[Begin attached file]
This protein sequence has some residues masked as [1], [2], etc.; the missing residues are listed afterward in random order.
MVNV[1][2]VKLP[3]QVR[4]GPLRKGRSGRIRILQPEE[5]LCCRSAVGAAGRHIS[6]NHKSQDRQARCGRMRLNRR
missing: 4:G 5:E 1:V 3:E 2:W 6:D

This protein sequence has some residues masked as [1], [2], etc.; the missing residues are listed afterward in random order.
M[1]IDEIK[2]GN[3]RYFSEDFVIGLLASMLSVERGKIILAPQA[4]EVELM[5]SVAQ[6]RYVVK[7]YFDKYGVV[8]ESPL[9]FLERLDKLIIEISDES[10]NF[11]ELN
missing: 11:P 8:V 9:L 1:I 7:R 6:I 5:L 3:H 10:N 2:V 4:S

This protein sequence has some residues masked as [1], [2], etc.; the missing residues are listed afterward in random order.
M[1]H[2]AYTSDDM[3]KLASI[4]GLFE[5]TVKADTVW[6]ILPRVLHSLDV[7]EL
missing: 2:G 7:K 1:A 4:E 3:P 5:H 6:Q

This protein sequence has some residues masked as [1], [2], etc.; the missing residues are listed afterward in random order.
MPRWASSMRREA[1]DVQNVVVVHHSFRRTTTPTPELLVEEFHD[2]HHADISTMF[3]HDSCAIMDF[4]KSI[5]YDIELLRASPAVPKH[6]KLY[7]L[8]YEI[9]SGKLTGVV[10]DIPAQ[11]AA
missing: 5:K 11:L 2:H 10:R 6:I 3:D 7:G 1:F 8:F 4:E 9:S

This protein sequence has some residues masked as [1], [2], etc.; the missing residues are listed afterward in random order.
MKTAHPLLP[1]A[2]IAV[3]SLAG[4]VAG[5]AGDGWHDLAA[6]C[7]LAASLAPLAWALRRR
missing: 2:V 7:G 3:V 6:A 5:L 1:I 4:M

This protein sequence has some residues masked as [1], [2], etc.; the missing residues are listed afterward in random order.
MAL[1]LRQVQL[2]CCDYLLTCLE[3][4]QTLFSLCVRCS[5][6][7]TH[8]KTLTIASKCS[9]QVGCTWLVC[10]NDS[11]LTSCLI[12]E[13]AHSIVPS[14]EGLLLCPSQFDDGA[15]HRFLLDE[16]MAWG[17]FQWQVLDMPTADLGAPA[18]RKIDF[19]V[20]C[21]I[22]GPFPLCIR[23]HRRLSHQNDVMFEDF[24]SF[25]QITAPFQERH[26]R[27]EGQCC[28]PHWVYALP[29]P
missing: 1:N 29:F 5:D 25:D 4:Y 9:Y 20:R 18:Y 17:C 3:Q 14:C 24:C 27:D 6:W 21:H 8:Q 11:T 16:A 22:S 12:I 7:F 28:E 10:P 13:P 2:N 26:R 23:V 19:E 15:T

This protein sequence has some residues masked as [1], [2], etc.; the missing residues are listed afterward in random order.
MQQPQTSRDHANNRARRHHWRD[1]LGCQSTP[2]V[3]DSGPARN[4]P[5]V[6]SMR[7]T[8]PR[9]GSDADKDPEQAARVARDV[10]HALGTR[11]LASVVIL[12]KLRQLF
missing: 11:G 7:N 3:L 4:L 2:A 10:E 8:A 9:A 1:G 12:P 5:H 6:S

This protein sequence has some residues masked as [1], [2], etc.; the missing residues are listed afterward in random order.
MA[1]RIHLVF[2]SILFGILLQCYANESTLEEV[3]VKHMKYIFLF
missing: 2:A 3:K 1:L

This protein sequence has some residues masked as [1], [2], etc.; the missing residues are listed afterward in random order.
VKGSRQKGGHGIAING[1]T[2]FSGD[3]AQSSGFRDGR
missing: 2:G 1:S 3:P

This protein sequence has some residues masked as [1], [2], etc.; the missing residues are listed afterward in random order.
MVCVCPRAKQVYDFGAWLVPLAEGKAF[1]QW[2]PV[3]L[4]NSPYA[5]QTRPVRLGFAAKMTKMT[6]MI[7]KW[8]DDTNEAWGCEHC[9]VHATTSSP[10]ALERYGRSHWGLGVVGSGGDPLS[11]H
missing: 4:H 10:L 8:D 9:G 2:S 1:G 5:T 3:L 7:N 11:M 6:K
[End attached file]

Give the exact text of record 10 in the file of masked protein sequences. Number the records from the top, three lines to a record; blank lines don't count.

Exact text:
This protein sequence has some residues masked as [1], [2], etc.; the missing residues are listed afterward in random order.
MVCVCPRAKQVYDFGAWLVPLAEGKAF[1]QW[2]PV[3]L[4]NSPYA[5]QTRPVRLGFAAKMTKMT[6]MI[7]KW[8]DDTNEAWGCEHC[9]VHATTSSP[10]ALERYGRSHWGLGVVGSGGDPLS[11]H
missing: 4:H 10:L 8:D 9:G 2:S 1:G 5:T 3:L 7:N 11:M 6:K